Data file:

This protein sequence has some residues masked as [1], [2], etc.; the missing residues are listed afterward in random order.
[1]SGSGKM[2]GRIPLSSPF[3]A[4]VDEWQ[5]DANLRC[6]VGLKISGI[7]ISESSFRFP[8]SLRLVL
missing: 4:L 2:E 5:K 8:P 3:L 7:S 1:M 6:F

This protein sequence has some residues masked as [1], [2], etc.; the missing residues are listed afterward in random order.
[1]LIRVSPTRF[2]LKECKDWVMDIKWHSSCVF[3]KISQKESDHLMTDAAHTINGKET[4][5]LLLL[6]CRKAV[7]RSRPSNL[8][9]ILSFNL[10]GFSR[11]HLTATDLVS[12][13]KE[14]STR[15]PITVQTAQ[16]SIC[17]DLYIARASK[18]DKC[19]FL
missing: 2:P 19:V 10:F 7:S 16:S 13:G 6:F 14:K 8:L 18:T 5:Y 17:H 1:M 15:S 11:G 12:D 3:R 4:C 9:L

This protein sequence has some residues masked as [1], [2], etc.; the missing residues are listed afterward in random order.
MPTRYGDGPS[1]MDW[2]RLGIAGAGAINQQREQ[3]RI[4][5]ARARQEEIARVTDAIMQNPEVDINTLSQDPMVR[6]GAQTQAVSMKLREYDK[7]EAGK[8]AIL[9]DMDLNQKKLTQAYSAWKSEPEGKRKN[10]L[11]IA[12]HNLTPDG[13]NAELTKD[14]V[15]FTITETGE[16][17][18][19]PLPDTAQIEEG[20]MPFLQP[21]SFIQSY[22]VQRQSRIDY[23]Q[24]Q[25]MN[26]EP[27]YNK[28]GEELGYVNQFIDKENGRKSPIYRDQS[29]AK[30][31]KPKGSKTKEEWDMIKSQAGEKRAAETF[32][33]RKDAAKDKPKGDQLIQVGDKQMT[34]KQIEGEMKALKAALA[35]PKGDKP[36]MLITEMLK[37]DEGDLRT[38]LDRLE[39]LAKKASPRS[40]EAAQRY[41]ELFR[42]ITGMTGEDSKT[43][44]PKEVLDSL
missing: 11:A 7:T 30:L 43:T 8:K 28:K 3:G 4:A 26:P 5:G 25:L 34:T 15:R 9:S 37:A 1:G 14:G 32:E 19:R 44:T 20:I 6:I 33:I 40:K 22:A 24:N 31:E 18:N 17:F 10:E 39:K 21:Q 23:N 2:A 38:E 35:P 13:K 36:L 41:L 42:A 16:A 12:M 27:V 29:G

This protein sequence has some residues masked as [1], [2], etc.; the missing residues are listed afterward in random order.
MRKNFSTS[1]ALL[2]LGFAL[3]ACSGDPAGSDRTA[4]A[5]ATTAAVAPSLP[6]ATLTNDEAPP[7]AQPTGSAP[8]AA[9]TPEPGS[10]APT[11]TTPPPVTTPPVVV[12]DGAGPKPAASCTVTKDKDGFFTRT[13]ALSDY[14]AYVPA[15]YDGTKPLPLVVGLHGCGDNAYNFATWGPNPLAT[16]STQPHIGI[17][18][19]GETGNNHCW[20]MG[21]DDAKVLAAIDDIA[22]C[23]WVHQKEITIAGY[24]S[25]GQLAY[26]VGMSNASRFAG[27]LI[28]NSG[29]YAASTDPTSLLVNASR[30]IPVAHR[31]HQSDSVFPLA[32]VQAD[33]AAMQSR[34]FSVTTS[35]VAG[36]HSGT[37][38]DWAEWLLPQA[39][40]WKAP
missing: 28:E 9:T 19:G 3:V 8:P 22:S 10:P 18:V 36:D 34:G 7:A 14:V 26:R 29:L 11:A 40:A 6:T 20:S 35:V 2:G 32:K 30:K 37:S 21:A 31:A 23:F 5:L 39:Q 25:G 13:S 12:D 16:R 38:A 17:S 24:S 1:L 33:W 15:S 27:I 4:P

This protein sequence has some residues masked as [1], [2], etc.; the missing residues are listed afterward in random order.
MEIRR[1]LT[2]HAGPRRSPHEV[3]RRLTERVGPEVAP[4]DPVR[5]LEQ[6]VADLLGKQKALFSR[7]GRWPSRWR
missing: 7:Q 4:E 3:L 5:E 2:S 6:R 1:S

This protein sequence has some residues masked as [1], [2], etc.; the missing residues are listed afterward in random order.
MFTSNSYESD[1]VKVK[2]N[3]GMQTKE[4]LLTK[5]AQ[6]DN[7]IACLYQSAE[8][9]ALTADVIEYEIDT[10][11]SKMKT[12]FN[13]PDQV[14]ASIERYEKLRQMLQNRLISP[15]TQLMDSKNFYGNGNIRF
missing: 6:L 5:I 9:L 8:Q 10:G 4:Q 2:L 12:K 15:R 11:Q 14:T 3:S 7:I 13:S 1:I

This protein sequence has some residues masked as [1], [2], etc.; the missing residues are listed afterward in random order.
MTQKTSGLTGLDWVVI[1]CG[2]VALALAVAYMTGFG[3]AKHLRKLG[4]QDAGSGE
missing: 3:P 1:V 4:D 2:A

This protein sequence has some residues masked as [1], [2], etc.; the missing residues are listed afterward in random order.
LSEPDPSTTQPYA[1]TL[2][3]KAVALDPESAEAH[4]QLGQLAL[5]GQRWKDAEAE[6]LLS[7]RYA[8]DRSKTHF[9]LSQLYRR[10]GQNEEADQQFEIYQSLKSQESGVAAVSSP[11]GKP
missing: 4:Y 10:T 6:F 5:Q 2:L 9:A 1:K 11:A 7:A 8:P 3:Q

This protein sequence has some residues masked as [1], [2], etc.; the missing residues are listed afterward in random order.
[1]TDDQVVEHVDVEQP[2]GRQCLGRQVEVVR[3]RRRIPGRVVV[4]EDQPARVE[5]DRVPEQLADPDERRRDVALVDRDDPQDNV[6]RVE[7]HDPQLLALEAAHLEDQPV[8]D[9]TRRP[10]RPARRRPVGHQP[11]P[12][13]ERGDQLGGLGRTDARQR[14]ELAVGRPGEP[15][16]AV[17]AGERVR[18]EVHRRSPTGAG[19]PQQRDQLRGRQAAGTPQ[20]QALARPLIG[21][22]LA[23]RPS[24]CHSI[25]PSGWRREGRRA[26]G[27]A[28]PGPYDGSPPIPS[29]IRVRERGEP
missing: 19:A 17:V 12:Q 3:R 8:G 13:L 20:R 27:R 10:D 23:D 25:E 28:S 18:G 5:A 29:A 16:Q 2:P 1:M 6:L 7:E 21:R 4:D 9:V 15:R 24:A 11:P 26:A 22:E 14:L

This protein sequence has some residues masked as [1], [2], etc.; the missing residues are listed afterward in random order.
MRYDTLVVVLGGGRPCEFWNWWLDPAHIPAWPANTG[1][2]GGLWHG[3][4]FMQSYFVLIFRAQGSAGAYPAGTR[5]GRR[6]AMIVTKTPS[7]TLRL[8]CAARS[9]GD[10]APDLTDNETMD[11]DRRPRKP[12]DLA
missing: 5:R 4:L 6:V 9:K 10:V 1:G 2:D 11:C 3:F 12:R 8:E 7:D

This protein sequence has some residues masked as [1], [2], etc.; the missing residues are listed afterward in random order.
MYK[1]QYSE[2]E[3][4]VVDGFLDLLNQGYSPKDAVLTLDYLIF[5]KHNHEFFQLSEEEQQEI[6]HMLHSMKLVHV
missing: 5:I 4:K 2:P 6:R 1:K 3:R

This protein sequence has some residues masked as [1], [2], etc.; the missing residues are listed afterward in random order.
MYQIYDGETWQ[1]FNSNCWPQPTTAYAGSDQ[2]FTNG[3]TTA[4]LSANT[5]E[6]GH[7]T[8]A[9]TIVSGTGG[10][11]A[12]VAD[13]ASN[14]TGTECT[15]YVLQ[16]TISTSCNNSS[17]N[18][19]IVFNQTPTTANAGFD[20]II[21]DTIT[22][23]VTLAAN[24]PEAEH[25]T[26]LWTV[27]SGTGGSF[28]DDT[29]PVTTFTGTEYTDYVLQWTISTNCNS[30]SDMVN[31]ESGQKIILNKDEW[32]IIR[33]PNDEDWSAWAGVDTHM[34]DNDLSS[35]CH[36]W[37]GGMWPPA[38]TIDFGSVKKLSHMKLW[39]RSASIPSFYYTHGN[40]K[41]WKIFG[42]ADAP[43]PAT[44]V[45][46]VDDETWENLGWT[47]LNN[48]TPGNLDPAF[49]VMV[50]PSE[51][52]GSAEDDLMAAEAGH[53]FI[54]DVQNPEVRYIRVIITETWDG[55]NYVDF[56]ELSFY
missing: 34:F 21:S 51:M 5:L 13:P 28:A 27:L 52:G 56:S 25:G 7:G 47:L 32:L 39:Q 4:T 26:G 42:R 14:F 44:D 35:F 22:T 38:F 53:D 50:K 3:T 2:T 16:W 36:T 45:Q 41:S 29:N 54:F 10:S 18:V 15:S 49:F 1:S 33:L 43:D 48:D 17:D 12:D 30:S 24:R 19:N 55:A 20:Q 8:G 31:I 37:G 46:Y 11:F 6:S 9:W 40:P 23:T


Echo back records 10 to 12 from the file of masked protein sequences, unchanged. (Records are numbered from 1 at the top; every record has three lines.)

This protein sequence has some residues masked as [1], [2], etc.; the missing residues are listed afterward in random order.
MRYDTLVVVLGGGRPCEFWNWWLDPAHIPAWPANTG[1][2]GGLWHG[3][4]FMQSYFVLIFRAQGSAGAYPAGTR[5]GRR[6]AMIVTKTPS[7]TLRL[8]CAARS[9]GD[10]APDLTDNETMD[11]DRRPRKP[12]DLA
missing: 5:R 4:L 6:V 9:K 10:V 1:G 2:D 11:C 3:F 12:R 8:E 7:D

This protein sequence has some residues masked as [1], [2], etc.; the missing residues are listed afterward in random order.
MYK[1]QYSE[2]E[3][4]VVDGFLDLLNQGYSPKDAVLTLDYLIF[5]KHNHEFFQLSEEEQQEI[6]HMLHSMKLVHV
missing: 5:I 4:K 2:P 6:R 1:K 3:R

This protein sequence has some residues masked as [1], [2], etc.; the missing residues are listed afterward in random order.
MYQIYDGETWQ[1]FNSNCWPQPTTAYAGSDQ[2]FTNG[3]TTA[4]LSANT[5]E[6]GH[7]T[8]A[9]TIVSGTGG[10][11]A[12]VAD[13]ASN[14]TGTECT[15]YVLQ[16]TISTSCNNSS[17]N[18][19]IVFNQTPTTANAGFD[20]II[21]DTIT[22][23]VTLAAN[24]PEAEH[25]T[26]LWTV[27]SGTGGSF[28]DDT[29]PVTTFTGTEYTDYVLQWTISTNCNS[30]SDMVN[31]ESGQKIILNKDEW[32]IIR[33]PNDEDWSAWAGVDTHM[34]DNDLSS[35]CH[36]W[37]GGMWPPA[38]TIDFGSVKKLSHMKLW[39]RSASIPSFYYTHGN[40]K[41]WKIFG[42]ADAP[43]PAT[44]V[45][46]VDDETWENLGWT[47]LNN[48]TPGNLDPAF[49]VMV[50]PSE[51][52]GSAEDDLMAAEAGH[53]FI[54]DVQNPEVRYIRVIITETWDG[55]NYVDF[56]ELSFY
missing: 34:F 21:S 51:M 5:L 13:P 28:A 27:L 52:G 56:S 25:G 7:G 47:L 32:L 39:Q 4:T 26:G 42:R 14:F 44:D 35:F 22:T 38:F 53:D 50:K 3:T 2:T 16:W 36:T 45:Q 41:S 29:N 54:F 10:S 18:V 15:S 49:F 1:S 33:L 43:D 48:D 17:D 12:D 30:S 24:R 19:N 55:A 20:Q 8:G 31:I 37:G 46:Y 11:F 6:S 9:W 40:P 23:T